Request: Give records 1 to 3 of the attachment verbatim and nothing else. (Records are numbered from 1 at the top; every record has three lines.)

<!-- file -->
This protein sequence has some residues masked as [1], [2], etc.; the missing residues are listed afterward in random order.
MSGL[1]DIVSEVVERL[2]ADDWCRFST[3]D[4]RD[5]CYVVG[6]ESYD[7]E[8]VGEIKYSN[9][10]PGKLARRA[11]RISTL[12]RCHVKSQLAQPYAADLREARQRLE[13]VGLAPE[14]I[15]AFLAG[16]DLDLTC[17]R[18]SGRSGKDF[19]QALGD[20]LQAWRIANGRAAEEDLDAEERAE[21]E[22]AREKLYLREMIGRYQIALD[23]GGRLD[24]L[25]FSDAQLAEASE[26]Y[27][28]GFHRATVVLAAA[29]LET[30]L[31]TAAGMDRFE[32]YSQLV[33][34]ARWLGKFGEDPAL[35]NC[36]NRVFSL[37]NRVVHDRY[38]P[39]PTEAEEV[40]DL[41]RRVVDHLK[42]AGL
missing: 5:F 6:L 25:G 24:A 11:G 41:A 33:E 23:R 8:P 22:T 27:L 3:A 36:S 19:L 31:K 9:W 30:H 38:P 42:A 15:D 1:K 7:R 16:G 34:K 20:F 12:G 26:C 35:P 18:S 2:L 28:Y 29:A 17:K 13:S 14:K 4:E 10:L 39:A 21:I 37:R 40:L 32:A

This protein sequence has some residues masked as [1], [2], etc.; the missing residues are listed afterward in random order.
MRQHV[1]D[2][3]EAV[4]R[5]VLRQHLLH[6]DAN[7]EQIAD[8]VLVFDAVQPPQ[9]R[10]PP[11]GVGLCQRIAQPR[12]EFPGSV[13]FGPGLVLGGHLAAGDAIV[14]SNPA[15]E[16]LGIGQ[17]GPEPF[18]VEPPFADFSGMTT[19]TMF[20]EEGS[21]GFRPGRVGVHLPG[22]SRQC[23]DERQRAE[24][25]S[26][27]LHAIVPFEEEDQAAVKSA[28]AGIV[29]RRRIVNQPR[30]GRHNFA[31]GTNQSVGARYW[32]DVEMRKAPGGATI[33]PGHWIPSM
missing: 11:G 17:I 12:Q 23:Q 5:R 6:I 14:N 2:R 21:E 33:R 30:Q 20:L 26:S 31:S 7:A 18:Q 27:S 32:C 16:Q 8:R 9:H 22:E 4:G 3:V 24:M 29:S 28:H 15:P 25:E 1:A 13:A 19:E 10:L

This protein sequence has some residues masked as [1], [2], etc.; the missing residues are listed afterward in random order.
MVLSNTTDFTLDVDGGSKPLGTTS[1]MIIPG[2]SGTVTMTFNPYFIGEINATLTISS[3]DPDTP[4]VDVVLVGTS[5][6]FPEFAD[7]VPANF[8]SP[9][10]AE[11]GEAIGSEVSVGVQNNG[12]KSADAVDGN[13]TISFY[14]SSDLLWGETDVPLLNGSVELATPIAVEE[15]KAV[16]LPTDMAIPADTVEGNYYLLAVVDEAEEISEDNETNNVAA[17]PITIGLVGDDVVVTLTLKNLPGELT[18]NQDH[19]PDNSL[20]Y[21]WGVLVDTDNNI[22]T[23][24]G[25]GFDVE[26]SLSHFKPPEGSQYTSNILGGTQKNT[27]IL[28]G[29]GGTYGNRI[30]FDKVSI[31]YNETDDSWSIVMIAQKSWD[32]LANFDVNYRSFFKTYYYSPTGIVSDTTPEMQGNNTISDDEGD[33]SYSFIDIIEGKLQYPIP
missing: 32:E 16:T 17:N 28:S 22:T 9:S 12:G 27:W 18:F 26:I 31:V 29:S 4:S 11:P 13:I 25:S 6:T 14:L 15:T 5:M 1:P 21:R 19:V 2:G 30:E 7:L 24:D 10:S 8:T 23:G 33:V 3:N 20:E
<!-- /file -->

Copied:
This protein sequence has some residues masked as [1], [2], etc.; the missing residues are listed afterward in random order.
MSGL[1]DIVSEVVERL[2]ADDWCRFST[3]D[4]RD[5]CYVVG[6]ESYD[7]E[8]VGEIKYSN[9][10]PGKLARRA[11]RISTL[12]RCHVKSQLAQPYAADLREARQRLE[13]VGLAPE[14]I[15]AFLAG[16]DLDLTC[17]R[18]SGRSGKDF[19]QALGD[20]LQAWRIANGRAAEEDLDAEERAE[21]E[22]AREKLYLREMIGRYQIALD[23]GGRLD[24]L[25]FSDAQLAEASE[26]Y[27][28]GFHRATVVLAAA[29]LET[30]L[31]TAAGMDRFE[32]YSQLV[33][34]ARWLGKFGEDPAL[35]NC[36]NRVFSL[37]NRVVHDRY[38]P[39]PTEAEEV[40]DL[41]RRVVDHLK[42]AGL
missing: 5:F 6:L 25:G 24:A 11:G 41:A 33:E 23:R 8:P 22:T 27:L 3:A 36:S 19:L 31:K 9:W 30:H 38:P 42:A 15:D 1:K 7:R 16:G 34:K 20:F 12:G 26:C 35:P 18:S 2:L 28:Y 29:A 17:K 13:S 14:K 4:E 10:L 39:A 21:I 37:R 40:L 32:A

This protein sequence has some residues masked as [1], [2], etc.; the missing residues are listed afterward in random order.
MRQHV[1]D[2][3]EAV[4]R[5]VLRQHLLH[6]DAN[7]EQIAD[8]VLVFDAVQPPQ[9]R[10]PP[11]GVGLCQRIAQPR[12]EFPGSV[13]FGPGLVLGGHLAAGDAIV[14]SNPA[15]E[16]LGIGQ[17]GPEPF[18]VEPPFADFSGMTT[19]TMF[20]EEGS[21]GFRPGRVGVHLPG[22]SRQC[23]DERQRAE[24][25]S[26][27]LHAIVPFEEEDQAAVKSA[28]AGIV[29]RRRIVNQPR[30]GRHNFA[31]GTNQSVGARYW[32]DVEMRKAPGGATI[33]PGHWIPSM
missing: 11:G 17:I 12:Q 23:Q 5:R 6:I 14:N 2:R 21:E 33:R 30:Q 20:L 26:S 31:S 7:A 18:Q 27:S 32:C 16:Q 8:R 9:H 22:E 4:G 3:V 24:M 29:S 28:H 15:P 25:E 1:A 13:A 19:E 10:L

This protein sequence has some residues masked as [1], [2], etc.; the missing residues are listed afterward in random order.
MVLSNTTDFTLDVDGGSKPLGTTS[1]MIIPG[2]SGTVTMTFNPYFIGEINATLTISS[3]DPDTP[4]VDVVLVGTS[5][6]FPEFAD[7]VPANF[8]SP[9][10]AE[11]GEAIGSEVSVGVQNNG[12]KSADAVDGN[13]TISFY[14]SSDLLWGETDVPLLNGSVELATPIAVEE[15]KAV[16]LPTDMAIPADTVEGNYYLLAVVDEAEEISEDNETNNVAA[17]PITIGLVGDDVVVTLTLKNLPGELT[18]NQDH[19]PDNSL[20]Y[21]WGVLVDTDNNI[22]T[23][24]G[25]GFDVE[26]SLSHFKPPEGSQYTSNILGGTQKNT[27]IL[28]G[29]GGTYGNRI[30]FDKVSI[31]YNETDDSWSIVMIAQKSWD[32]LANFDVNYRSFFKTYYYSPTGIVSDTTPEMQGNNTISDDEGD[33]SYSFIDIIEGKLQYPIP
missing: 32:E 16:T 17:N 28:S 22:T 9:S 12:G 27:W 18:F 26:I 31:V 29:S 4:S 11:P 13:I 25:S 6:T 14:L 15:T 5:M 1:P 21:R 19:V 2:G 30:E 7:L 24:D 10:S 8:T 23:G 33:V 3:N 20:E